Ants are very social creatures and live in large colonies consisting millions of individuals. Their society is divided as per hierarchy. Until now the presence or absence of wings were characteristic feature to differentiate the queen from its workers ants. But in a recent study it was noticed that the size of the thoracic segment may vary as per the work ants are designated to perform after attaining maturity. This may also explains how the ants carry load weighing many times than the weight of themselves.
Creatures that live in society have clear division of labor and often show relation between their physiology and behavior. Interestingly the species has a common gene pool, but individuals has different job to do and accordingly vary in their bodily structure. In ants, queen posses’ wings are larger in appearance while the wingless work is petite in size. To further understand these differences, scientists observed the ants minutely.
Scientists considered living as well as extinct ant subdivision, for studying the thoracic segment (containing limbs and wings). They found that the thoracic segment in workers ants are imminent to the head and is greatly inflated, containing robust neck muscles. These muscles control the movement of the head, which accommodate the jaw which is responsible for holding and maneuvering objects or prey.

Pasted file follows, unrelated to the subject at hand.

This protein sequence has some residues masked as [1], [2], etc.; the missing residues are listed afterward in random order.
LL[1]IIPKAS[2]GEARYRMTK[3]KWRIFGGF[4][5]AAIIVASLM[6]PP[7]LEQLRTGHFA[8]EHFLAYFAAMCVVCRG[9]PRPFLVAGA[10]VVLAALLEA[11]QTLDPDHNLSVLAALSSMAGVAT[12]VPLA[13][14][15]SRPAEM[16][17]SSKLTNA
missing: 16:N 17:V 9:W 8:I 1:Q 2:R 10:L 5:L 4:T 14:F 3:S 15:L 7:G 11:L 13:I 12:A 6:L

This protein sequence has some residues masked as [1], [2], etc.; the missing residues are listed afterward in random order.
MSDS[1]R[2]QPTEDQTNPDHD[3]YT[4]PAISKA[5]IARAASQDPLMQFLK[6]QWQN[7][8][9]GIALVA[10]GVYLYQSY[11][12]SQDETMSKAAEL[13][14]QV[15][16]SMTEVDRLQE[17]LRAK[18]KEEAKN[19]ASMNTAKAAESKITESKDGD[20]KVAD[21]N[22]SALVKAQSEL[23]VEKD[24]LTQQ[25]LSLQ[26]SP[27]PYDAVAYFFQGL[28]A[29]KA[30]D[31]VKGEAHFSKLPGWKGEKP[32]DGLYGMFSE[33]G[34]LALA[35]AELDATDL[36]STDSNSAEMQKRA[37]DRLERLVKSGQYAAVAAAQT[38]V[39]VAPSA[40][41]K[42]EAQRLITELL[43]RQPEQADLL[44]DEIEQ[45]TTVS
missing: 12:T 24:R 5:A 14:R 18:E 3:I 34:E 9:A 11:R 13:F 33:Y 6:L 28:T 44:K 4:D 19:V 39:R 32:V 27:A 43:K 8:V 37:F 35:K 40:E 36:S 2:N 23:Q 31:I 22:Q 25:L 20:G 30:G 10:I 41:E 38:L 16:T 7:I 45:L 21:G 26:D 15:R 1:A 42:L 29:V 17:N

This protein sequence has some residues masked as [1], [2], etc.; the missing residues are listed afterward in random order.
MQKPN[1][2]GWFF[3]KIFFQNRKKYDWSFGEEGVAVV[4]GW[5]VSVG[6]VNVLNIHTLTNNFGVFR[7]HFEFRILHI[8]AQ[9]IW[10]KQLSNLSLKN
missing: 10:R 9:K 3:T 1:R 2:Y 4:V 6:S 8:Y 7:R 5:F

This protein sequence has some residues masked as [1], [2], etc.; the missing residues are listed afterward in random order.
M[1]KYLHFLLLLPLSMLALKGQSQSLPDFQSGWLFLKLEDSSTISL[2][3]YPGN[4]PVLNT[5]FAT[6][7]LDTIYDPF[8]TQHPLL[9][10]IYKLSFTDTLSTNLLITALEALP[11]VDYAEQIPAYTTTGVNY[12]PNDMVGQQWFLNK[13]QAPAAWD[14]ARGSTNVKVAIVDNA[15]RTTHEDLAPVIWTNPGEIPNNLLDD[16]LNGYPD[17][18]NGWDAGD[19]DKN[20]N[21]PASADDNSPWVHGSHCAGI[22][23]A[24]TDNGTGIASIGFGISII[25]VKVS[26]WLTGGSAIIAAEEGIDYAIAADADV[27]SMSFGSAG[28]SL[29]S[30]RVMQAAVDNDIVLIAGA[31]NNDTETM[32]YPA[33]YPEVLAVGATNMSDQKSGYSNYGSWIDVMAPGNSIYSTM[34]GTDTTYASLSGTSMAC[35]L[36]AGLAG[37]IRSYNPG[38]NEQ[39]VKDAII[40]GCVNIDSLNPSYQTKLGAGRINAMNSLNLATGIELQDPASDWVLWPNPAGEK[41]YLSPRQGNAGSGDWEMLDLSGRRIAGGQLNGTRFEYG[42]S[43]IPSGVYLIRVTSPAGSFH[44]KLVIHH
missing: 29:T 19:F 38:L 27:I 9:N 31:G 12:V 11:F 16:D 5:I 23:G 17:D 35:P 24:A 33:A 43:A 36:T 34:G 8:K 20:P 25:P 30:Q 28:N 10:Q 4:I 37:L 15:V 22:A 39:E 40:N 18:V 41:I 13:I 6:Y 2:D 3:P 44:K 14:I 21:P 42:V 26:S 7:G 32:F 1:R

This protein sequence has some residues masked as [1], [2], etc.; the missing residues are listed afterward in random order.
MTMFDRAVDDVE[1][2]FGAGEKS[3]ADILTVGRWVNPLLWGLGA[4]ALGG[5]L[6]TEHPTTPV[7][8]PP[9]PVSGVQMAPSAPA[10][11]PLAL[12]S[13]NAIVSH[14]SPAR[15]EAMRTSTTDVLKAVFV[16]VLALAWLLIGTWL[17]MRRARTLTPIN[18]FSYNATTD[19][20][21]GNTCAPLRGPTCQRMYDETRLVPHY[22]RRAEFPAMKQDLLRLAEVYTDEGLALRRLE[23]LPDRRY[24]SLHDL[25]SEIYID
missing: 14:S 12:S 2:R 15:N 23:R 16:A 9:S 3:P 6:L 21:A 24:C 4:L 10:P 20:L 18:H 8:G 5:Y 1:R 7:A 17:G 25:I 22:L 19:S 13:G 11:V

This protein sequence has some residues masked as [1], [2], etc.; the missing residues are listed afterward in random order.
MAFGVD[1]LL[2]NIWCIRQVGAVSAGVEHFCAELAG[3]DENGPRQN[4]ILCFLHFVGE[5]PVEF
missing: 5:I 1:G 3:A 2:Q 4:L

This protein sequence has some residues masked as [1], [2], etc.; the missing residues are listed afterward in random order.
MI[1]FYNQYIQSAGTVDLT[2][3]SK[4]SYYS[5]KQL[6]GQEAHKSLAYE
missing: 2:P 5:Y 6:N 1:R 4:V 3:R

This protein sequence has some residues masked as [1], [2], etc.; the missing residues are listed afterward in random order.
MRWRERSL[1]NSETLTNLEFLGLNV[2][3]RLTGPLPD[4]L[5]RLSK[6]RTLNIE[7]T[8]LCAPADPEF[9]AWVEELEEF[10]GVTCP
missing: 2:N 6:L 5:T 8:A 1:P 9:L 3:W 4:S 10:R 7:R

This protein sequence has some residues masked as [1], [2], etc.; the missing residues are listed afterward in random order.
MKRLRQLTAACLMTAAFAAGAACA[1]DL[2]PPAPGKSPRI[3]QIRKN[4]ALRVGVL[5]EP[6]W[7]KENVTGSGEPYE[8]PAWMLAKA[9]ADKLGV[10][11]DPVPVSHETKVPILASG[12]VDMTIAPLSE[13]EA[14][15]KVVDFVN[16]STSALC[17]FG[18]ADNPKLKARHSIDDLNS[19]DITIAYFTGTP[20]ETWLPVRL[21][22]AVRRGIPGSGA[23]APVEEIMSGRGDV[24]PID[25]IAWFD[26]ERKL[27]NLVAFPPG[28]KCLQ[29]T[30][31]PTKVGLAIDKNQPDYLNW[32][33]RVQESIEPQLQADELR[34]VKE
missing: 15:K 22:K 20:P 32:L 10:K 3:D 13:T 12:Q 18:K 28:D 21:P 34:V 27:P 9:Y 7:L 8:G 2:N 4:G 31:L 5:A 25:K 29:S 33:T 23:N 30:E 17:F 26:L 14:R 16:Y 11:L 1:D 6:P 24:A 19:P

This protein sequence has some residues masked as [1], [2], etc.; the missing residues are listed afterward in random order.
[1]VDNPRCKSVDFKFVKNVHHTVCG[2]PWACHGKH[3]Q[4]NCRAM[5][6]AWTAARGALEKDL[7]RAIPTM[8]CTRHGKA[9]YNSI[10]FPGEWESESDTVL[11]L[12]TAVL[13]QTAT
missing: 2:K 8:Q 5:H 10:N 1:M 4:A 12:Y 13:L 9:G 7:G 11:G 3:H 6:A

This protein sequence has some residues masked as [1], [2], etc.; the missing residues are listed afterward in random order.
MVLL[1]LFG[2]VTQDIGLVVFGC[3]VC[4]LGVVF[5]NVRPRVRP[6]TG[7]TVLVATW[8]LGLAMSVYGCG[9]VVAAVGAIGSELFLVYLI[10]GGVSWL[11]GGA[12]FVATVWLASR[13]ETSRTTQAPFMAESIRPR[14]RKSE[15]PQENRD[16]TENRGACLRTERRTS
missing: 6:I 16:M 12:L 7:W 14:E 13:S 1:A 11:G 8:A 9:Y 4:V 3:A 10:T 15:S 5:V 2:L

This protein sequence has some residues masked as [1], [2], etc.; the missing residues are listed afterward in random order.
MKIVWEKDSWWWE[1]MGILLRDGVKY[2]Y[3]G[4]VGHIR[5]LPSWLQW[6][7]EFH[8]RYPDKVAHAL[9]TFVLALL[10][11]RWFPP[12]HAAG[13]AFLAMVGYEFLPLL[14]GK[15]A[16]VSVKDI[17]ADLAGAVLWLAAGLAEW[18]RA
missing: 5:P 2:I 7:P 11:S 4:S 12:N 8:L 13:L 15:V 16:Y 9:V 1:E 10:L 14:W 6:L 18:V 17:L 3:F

Patricia Beldade, member of the research team said:
Our analysis of morphology shows that worker ants are much more than just smaller and wingless versions of queens, and have a body plan that provides great strength and maneuverability to their heads. It also shows that queens that start new colonies without the help of workers can have two types of body plans associated to whether they go through a worker-like hunting phase or not.
The researchers believe that diversity within same ant species has a major role to play in ant’s ecological prosperity as they are widely spread throughout earth colonizing almost in any environmental conditions where other creature does not survive.
Source: Nature World News